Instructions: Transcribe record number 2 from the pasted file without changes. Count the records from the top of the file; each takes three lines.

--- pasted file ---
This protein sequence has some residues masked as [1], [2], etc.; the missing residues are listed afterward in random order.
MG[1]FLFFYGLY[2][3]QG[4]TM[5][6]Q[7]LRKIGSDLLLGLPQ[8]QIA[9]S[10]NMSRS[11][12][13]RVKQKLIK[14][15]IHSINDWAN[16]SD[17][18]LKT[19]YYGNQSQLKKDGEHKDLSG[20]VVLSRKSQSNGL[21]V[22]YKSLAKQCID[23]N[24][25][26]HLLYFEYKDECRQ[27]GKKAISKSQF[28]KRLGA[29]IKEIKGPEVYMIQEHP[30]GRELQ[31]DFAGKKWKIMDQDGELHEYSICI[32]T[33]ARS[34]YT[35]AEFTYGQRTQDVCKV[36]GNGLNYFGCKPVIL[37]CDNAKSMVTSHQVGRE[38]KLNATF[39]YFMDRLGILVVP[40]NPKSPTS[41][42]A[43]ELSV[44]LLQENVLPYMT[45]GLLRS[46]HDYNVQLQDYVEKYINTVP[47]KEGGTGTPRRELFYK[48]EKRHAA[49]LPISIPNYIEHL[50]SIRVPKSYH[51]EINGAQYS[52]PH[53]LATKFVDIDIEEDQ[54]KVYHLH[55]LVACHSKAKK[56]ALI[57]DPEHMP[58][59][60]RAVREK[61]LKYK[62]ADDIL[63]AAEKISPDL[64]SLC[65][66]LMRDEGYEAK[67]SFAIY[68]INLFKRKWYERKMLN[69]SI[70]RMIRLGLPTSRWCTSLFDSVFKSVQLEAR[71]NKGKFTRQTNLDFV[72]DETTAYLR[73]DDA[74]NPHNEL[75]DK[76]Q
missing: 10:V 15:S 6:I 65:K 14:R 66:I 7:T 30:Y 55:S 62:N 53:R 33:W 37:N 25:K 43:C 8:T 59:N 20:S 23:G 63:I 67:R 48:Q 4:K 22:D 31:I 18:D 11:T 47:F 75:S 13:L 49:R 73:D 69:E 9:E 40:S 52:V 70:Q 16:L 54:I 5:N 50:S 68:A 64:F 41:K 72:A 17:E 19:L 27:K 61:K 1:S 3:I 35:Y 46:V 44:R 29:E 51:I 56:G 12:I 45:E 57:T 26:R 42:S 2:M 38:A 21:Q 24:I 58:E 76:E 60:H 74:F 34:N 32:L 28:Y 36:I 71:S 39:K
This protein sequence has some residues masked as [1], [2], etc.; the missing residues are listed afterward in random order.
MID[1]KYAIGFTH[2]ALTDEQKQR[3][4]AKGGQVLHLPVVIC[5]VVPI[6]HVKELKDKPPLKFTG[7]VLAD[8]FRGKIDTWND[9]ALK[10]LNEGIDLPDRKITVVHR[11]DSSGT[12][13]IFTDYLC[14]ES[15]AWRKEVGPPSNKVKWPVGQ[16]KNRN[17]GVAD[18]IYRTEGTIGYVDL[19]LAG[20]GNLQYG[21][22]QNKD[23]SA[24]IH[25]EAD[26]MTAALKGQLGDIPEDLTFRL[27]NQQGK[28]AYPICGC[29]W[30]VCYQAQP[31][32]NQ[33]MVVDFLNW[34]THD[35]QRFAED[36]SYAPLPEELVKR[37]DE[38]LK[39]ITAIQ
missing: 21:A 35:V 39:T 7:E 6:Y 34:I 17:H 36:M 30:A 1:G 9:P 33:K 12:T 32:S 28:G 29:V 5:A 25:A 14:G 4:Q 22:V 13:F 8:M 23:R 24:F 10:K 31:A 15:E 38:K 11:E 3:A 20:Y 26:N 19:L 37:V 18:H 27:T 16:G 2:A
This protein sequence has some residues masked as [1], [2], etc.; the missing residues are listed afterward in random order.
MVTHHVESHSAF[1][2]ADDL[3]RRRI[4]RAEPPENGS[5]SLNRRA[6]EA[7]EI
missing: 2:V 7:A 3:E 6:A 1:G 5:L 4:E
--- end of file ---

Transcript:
This protein sequence has some residues masked as [1], [2], etc.; the missing residues are listed afterward in random order.
MID[1]KYAIGFTH[2]ALTDEQKQR[3][4]AKGGQVLHLPVVIC[5]VVPI[6]HVKELKDKPPLKFTG[7]VLAD[8]FRGKIDTWND[9]ALK[10]LNEGIDLPDRKITVVHR[11]DSSGT[12][13]IFTDYLC[14]ES[15]AWRKEVGPPSNKVKWPVGQ[16]KNRN[17]GVAD[18]IYRTEGTIGYVDL[19]LAG[20]GNLQYG[21][22]QNKD[23]SA[24]IH[25]EAD[26]MTAALKGQLGDIPEDLTFRL[27]NQQGK[28]AYPICGC[29]W[30]VCYQAQP[31][32]NQ[33]MVVDFLNW[34]THD[35]QRFAED[36]SYAPLPEELVKR[37]DE[38]LK[39]ITAIQ
missing: 21:A 35:V 39:T 7:E 6:Y 34:I 17:H 36:M 30:A 1:G 9:P 33:K 12:T 32:S 28:G 29:V 5:A 25:A 14:G 4:Q 22:V 13:F 8:M 23:R 24:F 10:K 31:A 15:E 38:K 11:E 3:A 20:Y 26:N 19:L 37:V 18:H 27:T 16:G 2:A